Thyroid test

Determines if you have an underactive or overactive thyroid

The thyroid is a small gland that sits in the middle of your lower neck. It produces hormones that are released into your bloodstream to control your metabolism.

Anyone of any age can get thyroid disease, but women are five to eight times more likely than men to have it.

Relatively simple tests will identify if you have a problem. You can have either an underactive or overactive thyroid, which both cause many symptoms that make your life difficult. Both problems can be treated easily with drugs or, in rare cases, a simple operation to remove part or the whole of the gland.

A referral request from a consultant or GP is required before booking any blood test.

Why us

  • Fast access to treatment when you need it
  • Internationally and nationally renowned consultants
  • Clear, inclusive pricing
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What to expect

The thyroid tests are relatively straightforward and painless. They involve a member of our medical team taking a small blood sample for analysis in our laboratories.

We know that for some of our patients, having tests can often an anxious time, our caring medical staff will be there to reassure you.

These tests are carried out as an outpatient case, which means you will be able to go home straight after or as soon as you feel comfortable.


Thyroid disorders affect around one in 20 people in the UK. (source: British Thyroid Foundation). Overactive thyroid (known as hyperthyroidism) is a relatively common problem when you have too much thyroid hormone in your body. It has various causes including:

  • Graves’ disease – an autoimmune condition that runs in the family and can happen at any age, although it is most common in women aged 20 to 40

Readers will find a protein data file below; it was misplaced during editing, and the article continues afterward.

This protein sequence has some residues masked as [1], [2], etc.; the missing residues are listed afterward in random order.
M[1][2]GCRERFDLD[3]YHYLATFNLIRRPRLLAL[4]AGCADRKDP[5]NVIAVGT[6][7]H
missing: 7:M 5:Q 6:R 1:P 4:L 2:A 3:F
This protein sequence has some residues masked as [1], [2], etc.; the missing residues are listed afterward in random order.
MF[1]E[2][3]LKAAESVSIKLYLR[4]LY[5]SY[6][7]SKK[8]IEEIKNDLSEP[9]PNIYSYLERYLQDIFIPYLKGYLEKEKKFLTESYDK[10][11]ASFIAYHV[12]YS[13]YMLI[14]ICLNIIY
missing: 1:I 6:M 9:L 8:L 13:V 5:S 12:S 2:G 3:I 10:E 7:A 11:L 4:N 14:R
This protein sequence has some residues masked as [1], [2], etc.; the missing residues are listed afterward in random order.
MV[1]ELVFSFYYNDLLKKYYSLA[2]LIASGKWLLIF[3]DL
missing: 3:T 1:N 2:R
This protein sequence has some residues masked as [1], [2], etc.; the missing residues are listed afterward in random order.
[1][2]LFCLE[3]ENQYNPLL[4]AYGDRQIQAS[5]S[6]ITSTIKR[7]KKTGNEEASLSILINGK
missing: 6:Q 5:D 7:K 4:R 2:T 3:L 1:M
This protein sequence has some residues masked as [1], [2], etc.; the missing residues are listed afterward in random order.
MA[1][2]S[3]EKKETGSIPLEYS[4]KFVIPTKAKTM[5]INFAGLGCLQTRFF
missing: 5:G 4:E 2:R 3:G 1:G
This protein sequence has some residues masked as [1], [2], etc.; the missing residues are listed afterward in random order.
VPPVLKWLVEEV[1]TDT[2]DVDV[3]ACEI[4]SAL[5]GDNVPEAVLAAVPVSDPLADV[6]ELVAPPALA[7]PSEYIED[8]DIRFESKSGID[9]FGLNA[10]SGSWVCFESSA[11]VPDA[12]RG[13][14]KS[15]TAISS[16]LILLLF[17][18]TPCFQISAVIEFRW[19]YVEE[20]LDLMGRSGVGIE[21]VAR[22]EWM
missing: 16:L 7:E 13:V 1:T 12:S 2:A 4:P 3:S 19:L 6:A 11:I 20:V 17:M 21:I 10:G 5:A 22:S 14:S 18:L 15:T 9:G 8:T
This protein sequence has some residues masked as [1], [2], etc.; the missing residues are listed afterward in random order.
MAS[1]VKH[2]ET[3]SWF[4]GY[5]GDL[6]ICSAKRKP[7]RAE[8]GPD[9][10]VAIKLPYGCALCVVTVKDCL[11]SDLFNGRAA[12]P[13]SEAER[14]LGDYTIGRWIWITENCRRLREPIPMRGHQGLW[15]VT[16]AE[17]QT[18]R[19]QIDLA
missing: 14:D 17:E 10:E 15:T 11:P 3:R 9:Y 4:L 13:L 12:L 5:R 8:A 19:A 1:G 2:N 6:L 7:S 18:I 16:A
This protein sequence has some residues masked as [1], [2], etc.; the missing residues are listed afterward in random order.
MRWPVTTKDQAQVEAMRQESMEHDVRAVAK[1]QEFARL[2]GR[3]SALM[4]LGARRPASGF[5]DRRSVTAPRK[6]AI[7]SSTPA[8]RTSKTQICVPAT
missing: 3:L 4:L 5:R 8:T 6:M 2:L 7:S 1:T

• thyroid nodules – lumps that develop in the gland
  • iodine supplements – taking too many of these can trigger the gland to produce too many hormones
  • Amiodarone – a type of medication that helps you control an irregular heartbeat
  • follicular thyroid cancer – in rare cases, you may develop an overactive thyroid as a result of this form of cancer.

The symptoms of an overactive thyroid include:

  • hyperactivity
  • mood swings – such as anxiety, irritability and nervousness
  • difficulty sleeping
  • fatigue
  • needing to go the toilet more frequently
  • unexplained or unexpected weight loss
  • infrequent or light periods, or periods stopping altogether
  • heavy period
  • infertility
  • loss of interest in sex. (source: NHS Choices)

Underactive thyroid (known as hypothyroidism) means your thyroid gland is not producing enough hormones. It’s most often caused by your immune system attacking the gland and damaging it, or from damage that happens as a result of other drug treatments. Other less common causes include a lack of dietary iodine, and sometimes you are just born with an underactive thyroid.

The symptoms include:

  • tiredness
  • weight gain
  • depression
  • constipation
  • being sensitive to the cold
  • dry skin and hair
  • muscle aches.

Blood tests are the simplest way to test your thyroid function. They can also be used to monitor the effects of treatment.

Your Consultant or GP is likely to want to see you after your tests results become available.

If you have been referred for the blood test by a Consultant at Sussex Premier Health, a follow up appointment will be made for you.

If your GP has referred you, you will need to contact your GP surgery to arrange an appointment to discuss your results.

Interested in finding out more?

Speak to a member of our team

Phone01424 757400

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